My calculations are accurate as I roll into the service area with my engine still running strong. My tank requires 16.27 litres to top it off so I think I had about 3 litres left before I had to start walking. Looking up and down the highway as far as I could see (the Eagle Plains complex is built on a hilltop so I could see quite a distance) there was not another fuel station in sight so I did not argue with their $1.69 per litre.
It strikes me, as I buy my gas, that I’m about at the half way point on my journey to Inuvik. Before I left, I was telling people that when I was half way between Inuvik and Dawson on the Dempster Highway, I would be in a very isolated location and could be in great danger. I should have researched that location a little better I suppose. There have been times on this journey so far when I have been much more isolated than I am now.
This was a “gas and go” stop for me. I had topped off my tank at the Dempster Corner five hours ago. I was half way to Inuvik and the ferries stop running close to midnight (I wasn’t sure exactly when but I knew I had no time to dawdle).
Back on the road to the bottom of the hill, I stop for pictures of the Eagle River crossing. This was the other bridge constructed by the guys from CFB Chilliwack but differs from the first in that it is a freespan rather than supported cantilever bridge.
As the road climbs out of the Eagle River Valley, winds become noticeably more forceful. About 17 km from the bridge I pull to the side of the road for another photo opportunity. I have reached the Arctic Circle. As I roll into this turnout I am surprised to see a gentleman sitting at a picnic table with a bicycle hooked up to a trailer parked in front of the commemorative/information panel. Despite a time constraint imposed by the ferry schedule, I am interested to hear about his experiences.
Against the backdrop of incredible scenery, he tells me that he is only a few years from retirement but he had always wanted to bicycle across Canada. A number of years ago he set up a schedule where he would take about three weeks every year to cycle a leg that will take him closer to his goal, this year it was time for the north. Cycling alone gives him a time to reflect on the past year and consider the future direction he wants to take personally as well as with his career. He meets many interesting people along the way and sees amazing things. He considers himself extremely fortunate to be healthy enough for this activity and to have a career that he not only enjoys immensely but allows him the freedom to pursue this interest. The wisdom he shares with me reminds me how important it is to have big goals. In order to realistically achieve big goals we often have to be flexible enough to set smaller achievable goals that together will realize our overall target.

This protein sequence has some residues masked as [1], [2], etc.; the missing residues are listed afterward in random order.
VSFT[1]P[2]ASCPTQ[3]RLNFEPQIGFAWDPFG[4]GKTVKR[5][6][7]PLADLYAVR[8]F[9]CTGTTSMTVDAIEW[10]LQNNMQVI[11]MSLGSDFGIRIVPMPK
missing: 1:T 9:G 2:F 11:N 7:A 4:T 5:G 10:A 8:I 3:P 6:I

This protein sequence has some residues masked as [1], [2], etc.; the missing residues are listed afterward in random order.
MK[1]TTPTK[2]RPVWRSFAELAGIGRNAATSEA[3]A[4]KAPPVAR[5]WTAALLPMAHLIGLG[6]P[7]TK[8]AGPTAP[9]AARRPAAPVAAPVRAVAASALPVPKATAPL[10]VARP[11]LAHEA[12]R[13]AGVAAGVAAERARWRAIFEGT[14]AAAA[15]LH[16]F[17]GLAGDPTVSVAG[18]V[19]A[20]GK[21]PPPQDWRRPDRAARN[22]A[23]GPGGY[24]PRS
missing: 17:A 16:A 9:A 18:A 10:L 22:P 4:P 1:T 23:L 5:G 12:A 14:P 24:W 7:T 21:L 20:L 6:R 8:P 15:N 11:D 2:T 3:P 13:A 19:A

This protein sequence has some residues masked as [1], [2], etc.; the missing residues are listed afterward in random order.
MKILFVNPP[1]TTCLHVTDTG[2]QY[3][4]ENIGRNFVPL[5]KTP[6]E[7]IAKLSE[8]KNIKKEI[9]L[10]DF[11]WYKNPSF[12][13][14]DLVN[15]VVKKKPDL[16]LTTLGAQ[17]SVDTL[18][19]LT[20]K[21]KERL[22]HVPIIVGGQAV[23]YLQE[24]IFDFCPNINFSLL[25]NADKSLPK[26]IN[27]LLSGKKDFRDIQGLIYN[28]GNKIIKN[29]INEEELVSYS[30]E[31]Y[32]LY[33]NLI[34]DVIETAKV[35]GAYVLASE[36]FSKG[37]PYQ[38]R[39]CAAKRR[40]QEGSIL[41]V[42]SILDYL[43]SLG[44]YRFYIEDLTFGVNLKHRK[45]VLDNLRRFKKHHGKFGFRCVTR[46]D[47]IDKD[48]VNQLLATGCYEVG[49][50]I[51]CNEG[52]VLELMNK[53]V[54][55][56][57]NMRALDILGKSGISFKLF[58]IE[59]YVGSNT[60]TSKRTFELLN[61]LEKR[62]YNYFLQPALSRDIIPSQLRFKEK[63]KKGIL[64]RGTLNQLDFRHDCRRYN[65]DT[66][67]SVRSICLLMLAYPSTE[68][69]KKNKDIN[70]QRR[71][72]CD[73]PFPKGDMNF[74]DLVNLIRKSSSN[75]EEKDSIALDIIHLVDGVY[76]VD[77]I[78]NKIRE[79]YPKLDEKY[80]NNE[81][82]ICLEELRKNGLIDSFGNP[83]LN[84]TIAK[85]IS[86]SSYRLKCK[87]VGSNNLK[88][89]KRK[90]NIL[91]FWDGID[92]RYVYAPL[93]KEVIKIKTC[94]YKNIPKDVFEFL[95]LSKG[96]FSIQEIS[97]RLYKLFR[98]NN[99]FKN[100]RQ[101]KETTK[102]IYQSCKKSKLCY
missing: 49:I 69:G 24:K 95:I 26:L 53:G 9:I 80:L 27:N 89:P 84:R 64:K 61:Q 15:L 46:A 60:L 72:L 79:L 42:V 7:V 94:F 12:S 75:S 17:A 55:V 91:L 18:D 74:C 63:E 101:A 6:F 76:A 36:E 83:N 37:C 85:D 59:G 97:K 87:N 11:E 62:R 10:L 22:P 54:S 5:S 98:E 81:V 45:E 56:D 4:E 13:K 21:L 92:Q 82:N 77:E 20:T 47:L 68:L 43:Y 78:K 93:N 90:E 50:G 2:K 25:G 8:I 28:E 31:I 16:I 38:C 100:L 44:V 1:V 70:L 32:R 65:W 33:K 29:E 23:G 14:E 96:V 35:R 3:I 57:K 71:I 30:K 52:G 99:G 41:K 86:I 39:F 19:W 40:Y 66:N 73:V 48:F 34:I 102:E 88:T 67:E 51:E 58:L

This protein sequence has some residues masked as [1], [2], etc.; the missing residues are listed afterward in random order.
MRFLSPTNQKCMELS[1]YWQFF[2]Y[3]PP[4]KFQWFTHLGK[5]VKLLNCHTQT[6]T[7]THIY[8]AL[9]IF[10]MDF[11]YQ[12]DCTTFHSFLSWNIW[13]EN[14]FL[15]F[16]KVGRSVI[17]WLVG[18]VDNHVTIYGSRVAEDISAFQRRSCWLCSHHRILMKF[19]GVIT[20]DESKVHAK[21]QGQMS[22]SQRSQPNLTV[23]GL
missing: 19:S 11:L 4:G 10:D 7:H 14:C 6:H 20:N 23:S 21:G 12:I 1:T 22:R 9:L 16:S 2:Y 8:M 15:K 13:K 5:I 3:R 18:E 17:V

He takes a couple of pictures for me in front of the marker and I am off toward the next point of interest. Only about 60 km up the road I stop again at the border of the Yukon and North West Territories. This is also a point of Continental Divide along the Dempster (only the second of four I have crossed that I actually remember to note). From this point, the road rises a bit more to the summit of the Wright Pass before dropping down to the Peel River Crossing near Fort McPherson, my first ferry crossing on the Dempster.
In addition to high cross winds (which had been getting stronger ever since Eagle Plains), the other challenge I face in the North West Territories is the road surface. While the roads are well maintained, the surfacing material causes great challenge for motorcyclists. Over a solid stable base is a dressing of gravel that moves like marbles under my tires. Ride too slow and the front wheel pushes the gravel into soft mounds that throw me off one way or another, ride too fast and traction decreases on both wheels creating great instability. Just the right speed seems to range between 60 kmh and 80 kmh as long as I keep the established wheel tracks. If I happen to venture out of the wheel tracks, instability can strike with a vengeance and the bike is susceptible to violent sliding and speed wobbles. On the straight section, the track is easy to follow but on corners, gravel is spread more evenly with a less distinct track – much less stability. The “riding on marbles” feeling is heightened by the strong crosswinds. To prevent the wind from blowing the bike off the road, I have to lean. As I lean, the traction decreases causing a tendency for the wheels to slip out from under. Where concentration earlier in the trip was 100%, I now need even more.